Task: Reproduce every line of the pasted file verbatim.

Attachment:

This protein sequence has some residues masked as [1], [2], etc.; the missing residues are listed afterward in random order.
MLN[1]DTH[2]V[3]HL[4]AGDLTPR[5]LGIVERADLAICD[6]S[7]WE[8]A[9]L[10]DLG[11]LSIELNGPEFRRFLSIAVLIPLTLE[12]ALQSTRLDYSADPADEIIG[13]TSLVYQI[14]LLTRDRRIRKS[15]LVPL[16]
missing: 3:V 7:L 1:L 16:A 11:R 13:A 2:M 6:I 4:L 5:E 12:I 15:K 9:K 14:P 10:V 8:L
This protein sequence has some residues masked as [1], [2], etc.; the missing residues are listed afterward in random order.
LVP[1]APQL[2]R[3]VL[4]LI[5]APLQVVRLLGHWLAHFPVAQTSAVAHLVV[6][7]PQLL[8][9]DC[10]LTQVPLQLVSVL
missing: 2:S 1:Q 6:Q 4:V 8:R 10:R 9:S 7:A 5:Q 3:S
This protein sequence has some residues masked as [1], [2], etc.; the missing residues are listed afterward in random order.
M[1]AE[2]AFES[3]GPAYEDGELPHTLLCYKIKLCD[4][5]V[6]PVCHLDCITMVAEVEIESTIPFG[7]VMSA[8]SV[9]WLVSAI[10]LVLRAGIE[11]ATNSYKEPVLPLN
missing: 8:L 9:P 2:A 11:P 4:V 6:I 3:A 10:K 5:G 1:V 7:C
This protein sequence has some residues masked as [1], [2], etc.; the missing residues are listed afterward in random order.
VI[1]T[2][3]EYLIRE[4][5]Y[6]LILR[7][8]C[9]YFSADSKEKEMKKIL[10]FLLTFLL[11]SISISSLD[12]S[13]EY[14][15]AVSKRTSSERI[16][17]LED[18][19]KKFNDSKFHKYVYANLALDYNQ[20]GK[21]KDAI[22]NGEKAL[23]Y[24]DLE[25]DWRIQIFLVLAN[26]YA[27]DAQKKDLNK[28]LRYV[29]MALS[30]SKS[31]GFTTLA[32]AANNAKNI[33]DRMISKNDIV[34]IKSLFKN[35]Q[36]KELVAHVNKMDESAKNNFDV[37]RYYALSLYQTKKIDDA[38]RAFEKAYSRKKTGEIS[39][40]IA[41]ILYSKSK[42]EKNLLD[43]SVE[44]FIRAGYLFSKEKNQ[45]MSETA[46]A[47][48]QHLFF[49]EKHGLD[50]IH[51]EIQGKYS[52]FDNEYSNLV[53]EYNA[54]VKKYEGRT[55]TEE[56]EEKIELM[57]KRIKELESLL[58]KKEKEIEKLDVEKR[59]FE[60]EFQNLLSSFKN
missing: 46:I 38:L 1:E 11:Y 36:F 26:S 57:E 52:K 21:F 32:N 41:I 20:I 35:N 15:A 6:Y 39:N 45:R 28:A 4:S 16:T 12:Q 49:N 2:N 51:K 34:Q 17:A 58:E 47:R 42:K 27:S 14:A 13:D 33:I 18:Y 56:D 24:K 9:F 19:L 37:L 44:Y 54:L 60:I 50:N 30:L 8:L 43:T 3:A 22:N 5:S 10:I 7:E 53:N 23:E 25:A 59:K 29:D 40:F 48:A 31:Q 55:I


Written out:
This protein sequence has some residues masked as [1], [2], etc.; the missing residues are listed afterward in random order.
MLN[1]DTH[2]V[3]HL[4]AGDLTPR[5]LGIVERADLAICD[6]S[7]WE[8]A[9]L[10]DLG[11]LSIELNGPEFRRFLSIAVLIPLTLE[12]ALQSTRLDYSADPADEIIG[13]TSLVYQI[14]LLTRDRRIRKS[15]LVPL[16]
missing: 3:V 7:L 1:L 16:A 11:R 13:A 2:M 6:I 4:L 5:E 12:I 15:K 9:K 14:P 10:V 8:L
This protein sequence has some residues masked as [1], [2], etc.; the missing residues are listed afterward in random order.
LVP[1]APQL[2]R[3]VL[4]LI[5]APLQVVRLLGHWLAHFPVAQTSAVAHLVV[6][7]PQLL[8][9]DC[10]LTQVPLQLVSVL
missing: 2:S 1:Q 6:Q 4:V 8:R 10:R 9:S 7:A 5:Q 3:S
This protein sequence has some residues masked as [1], [2], etc.; the missing residues are listed afterward in random order.
M[1]AE[2]AFES[3]GPAYEDGELPHTLLCYKIKLCD[4][5]V[6]PVCHLDCITMVAEVEIESTIPFG[7]VMSA[8]SV[9]WLVSAI[10]LVLRAGIE[11]ATNSYKEPVLPLN
missing: 8:L 9:P 2:A 11:P 4:V 6:I 3:A 10:K 5:G 1:V 7:C
This protein sequence has some residues masked as [1], [2], etc.; the missing residues are listed afterward in random order.
VI[1]T[2][3]EYLIRE[4][5]Y[6]LILR[7][8]C[9]YFSADSKEKEMKKIL[10]FLLTFLL[11]SISISSLD[12]S[13]EY[14][15]AVSKRTSSERI[16][17]LED[18][19]KKFNDSKFHKYVYANLALDYNQ[20]GK[21]KDAI[22]NGEKAL[23]Y[24]DLE[25]DWRIQIFLVLAN[26]YA[27]DAQKKDLNK[28]LRYV[29]MALS[30]SKS[31]GFTTLA[32]AANNAKNI[33]DRMISKNDIV[34]IKSLFKN[35]Q[36]KELVAHVNKMDESAKNNFDV[37]RYYALSLYQTKKIDDA[38]RAFEKAYSRKKTGEIS[39][40]IA[41]ILYSKSK[42]EKNLLD[43]SVE[44]FIRAGYLFSKEKNQ[45]MSETA[46]A[47][48]QHLFF[49]EKHGLD[50]IH[51]EIQGKYS[52]FDNEYSNLV[53]EYNA[54]VKKYEGRT[55]TEE[56]EEKIELM[57]KRIKELESLL[58]KKEKEIEKLDVEKR[59]FE[60]EFQNLLSSFKN
missing: 46:I 38:L 1:E 11:Y 36:F 26:S 57:E 52:K 21:F 32:N 41:I 20:I 35:N 15:A 6:Y 39:N 45:R 28:A 4:S 16:T 12:Q 49:N 2:N 51:K 34:Q 17:A 58:E 47:R 42:K 27:S 14:A 13:D 33:I 18:Y 56:D 24:K 9:F 19:L 37:L 44:Y 54:L 60:I 50:N 30:L 8:L 43:T 3:A 22:N 5:S 10:I 7:E 53:N 23:E 25:A 59:K 29:D 40:F 48:A 31:Q 55:I